Paying attention to the issues doesn’t mean just tracking down what bugs are still opened, mind. Consider the case of a product owner with the release due date looming over the horizon, you need to start looking at the list of remaining issues and take active steps to make sure that you are going to get done more or less on time.

The usual rules apply, chose any 2 of:

  • Speed
  • Quantity
  • Quality

In other words, your team can deliver more features in time, if you are willing to sacrifice quality. On the other hand, they can keep high quality and the same number of features, but the due date will have to move.

As an aside, it is possible to get all three of these aspects at once, but only for a very short amount of time (few days to a week or two at most), but at a very high long term cost.

One of the things that I observed is that in some cases, a lot of complexity and work is in the last 2% of work, where all the the polish work and rough edge cases lurks. In some respects, this is actually a really good thing. Because it gives the product owner the chance to remove features that won’t usually have an explicit impact on the users.  A good example for this in RavenDB would be the amount of time and effort we put into the intellisense feature of RQL queries in the studio. That falls under the Nice To Have set of features. It is unlikely that we’ll get many upset users if the intellisense isn’t up to part with something like Visual Studio or ReSharper, so beyond getting some basic functionality right, we can defer improvements there if we don’t have the extra capacity to complete this by the expected date.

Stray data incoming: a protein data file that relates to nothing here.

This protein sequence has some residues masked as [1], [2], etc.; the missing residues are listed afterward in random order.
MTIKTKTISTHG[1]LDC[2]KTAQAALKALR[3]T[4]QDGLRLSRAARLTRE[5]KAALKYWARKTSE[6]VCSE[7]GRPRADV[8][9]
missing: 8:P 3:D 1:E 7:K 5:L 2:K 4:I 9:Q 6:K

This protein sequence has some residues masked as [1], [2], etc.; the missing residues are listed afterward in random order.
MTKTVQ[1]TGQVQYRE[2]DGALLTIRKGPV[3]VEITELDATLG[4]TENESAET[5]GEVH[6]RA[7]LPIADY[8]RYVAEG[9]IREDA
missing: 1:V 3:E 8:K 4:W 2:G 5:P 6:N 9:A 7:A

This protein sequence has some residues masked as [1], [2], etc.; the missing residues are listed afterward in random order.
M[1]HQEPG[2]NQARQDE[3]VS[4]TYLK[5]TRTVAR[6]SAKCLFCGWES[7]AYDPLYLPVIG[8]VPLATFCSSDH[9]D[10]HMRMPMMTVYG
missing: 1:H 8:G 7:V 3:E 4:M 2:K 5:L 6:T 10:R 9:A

I’m sure that you can think of other examples in your own projects. Note that this require you to understand what exactly your users are valuing your software for. In the case of RavenDB, adding more query functionality and speeding up overall system performance ranks much higher than adding extra smarts to intellisense that is mostly used during exploration / demos.

On the other hand, the effect of the pushing such features down the road accumulate over time. In other words, if you keep your priorities straight and select which features should go into the product, you will defer the small fries over and over. At some point, you’ll need to make a decision about them. You can either decide that they don’t make sense anymore or they are never really going to be important enough to actually put in the “let’s get this done” queue.